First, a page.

Following the election, reports of harassment and bullying in schools are on the rise
On Tuesday, November 8, The United States elected its 45th president, Donald J. Trump. During his campaign, Trump promised a national registry for Muslim Americans, proposed building a wall on the border with Mexico, and was videotaped talking about grabbing women by their genitals.
Regardless of who they voted for, people in Mammoth have expressed distress over the election and its effect on children, some of whom have questioned their safety following Trump’s victory. The Sheet spoke with parents, teachers and students this week about their feelings in the wake of the election.
Erin LeFrancois teaches U.S Government at Mammoth High School, and said “this is the most divisive election I have ever taught in twenty-four years of teaching.” LeFrancois said she was in the middle of teaching a unit about the executive branch on election day. “We’ve had an open dialogue and I’ve tried to field [students’] questions in an unbiased manner, and that’s been hard at times.” LeFrancois said she had never had so many students ask her for help registering to vote, and that she had two students who traveled to Ohio over school breaks to volunteer for political campaigns. “I have also had students say that there was fear.”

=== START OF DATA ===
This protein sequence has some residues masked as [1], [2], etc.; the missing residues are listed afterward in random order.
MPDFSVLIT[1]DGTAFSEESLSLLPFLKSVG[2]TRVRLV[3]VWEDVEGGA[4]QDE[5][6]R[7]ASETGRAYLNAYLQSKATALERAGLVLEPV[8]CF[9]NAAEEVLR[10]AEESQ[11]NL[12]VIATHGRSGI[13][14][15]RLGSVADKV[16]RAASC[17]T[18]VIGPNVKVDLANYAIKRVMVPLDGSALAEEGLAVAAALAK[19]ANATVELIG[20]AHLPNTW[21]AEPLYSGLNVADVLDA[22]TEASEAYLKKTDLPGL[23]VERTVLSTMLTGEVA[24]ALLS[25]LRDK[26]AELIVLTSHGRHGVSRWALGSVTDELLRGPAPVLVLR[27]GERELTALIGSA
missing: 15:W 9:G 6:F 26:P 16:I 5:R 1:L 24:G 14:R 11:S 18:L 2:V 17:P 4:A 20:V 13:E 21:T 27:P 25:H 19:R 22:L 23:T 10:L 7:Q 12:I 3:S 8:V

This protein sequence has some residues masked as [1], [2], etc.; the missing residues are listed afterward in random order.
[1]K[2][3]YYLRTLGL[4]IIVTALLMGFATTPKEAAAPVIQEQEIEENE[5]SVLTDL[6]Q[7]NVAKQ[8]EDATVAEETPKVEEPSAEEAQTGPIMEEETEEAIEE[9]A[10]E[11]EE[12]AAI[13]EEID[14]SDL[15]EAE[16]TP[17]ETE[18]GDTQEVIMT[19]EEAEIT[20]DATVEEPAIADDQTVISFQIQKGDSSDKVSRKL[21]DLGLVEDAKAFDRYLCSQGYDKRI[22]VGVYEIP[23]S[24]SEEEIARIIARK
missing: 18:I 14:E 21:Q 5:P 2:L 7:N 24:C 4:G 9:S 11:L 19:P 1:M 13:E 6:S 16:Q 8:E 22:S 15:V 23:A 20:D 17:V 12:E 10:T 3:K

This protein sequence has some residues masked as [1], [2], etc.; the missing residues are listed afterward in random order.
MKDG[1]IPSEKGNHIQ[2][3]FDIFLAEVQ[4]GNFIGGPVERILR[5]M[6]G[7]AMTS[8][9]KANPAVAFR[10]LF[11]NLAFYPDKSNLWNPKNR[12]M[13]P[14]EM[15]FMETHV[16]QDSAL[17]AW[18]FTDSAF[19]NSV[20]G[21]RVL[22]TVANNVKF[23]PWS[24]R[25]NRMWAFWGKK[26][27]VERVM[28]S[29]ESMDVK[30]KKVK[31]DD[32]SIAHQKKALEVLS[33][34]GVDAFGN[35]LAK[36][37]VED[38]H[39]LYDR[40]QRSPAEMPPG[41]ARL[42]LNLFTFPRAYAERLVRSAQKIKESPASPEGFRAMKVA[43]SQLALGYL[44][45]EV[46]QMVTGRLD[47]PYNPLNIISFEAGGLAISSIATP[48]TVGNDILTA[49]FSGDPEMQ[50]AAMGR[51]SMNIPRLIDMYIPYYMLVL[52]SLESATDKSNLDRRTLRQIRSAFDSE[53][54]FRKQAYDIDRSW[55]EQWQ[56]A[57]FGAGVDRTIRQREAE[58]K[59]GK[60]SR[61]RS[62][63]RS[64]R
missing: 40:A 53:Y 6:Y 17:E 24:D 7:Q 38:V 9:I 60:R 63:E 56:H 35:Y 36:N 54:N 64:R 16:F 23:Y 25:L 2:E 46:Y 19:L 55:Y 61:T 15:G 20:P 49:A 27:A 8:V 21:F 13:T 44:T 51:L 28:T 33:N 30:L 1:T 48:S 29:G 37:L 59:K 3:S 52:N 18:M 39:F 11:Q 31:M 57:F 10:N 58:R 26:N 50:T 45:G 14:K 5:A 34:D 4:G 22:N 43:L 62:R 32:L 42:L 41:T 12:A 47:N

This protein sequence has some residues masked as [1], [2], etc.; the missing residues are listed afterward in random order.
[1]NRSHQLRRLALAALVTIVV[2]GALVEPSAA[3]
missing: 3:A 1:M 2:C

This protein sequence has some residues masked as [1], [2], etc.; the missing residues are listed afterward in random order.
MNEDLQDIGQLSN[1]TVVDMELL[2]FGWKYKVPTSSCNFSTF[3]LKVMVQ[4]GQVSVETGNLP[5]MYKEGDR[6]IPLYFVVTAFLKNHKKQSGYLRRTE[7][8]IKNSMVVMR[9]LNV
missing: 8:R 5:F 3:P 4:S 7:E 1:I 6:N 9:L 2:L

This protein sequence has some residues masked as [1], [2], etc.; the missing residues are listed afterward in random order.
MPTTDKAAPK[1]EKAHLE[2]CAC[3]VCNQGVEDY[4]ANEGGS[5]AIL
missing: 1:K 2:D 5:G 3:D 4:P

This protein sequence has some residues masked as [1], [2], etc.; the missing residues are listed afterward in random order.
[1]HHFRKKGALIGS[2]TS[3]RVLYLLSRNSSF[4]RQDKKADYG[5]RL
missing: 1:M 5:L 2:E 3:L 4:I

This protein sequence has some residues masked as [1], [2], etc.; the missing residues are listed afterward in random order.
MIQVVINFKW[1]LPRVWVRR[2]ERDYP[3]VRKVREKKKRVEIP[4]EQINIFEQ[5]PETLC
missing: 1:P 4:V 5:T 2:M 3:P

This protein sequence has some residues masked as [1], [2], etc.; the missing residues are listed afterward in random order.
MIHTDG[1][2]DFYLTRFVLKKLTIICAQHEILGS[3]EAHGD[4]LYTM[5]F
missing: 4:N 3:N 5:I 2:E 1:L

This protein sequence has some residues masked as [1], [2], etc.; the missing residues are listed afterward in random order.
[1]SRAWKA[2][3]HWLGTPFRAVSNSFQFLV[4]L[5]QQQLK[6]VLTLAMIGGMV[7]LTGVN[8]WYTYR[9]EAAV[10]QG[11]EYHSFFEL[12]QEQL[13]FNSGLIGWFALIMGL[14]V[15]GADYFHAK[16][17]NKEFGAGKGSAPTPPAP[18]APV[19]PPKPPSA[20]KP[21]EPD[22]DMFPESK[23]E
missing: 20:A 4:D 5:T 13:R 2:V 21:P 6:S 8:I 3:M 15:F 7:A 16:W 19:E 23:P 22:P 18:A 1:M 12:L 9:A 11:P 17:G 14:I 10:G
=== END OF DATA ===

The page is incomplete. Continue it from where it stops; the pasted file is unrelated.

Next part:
Taylor Kumlue said that a student in her daughter’s eighth grade class left school in tears the day after the election results were finalized. “She was terrified for her parents, and wondering if they were undocumented,” said Kumlue.
In his 2015 article “The Quiet Force” published by Powder Magazine, Mammoth’s David Page cited Cornell University Sociologist Daniel Lichter when he called Mammoth Lakes one of a handful of “Hispanic boomtowns.” The 2010 census indicated that 34 percent of the community was Hispanic. Mammoth Lakes Police Department estimates that 50 percent of the community is Hispanic, and Page reported that 50 percent of the students in Mammoth Unified School District were Hispanic.
In 2014, The Pew Research Center reported that Mexicans made up 52 percent of unauthorized immigrants in 2014 and unauthorized immigrants made up 5 percent of the United States’ workforce.
Donald Trump’s promise to deport undocumented immigrants and build a wall between the U.S. and Mexico was a central focus of his campaign. “In our Spanish class we were talking about how Hispanic people have been getting harassed,” said one Mammoth Middle School student who asked not to be named while eating lunch at Giovanni’s pizzeria. The Sheet responded by asking if any students had been harassed at Mammoth.
“Yes, but it’s not a big deal. I feel like it’s more of a joke,” she said. “Do you think it’s funny?” responded The Sheet. At that point the table of five eighth grade students, all Hispanic, fell silent.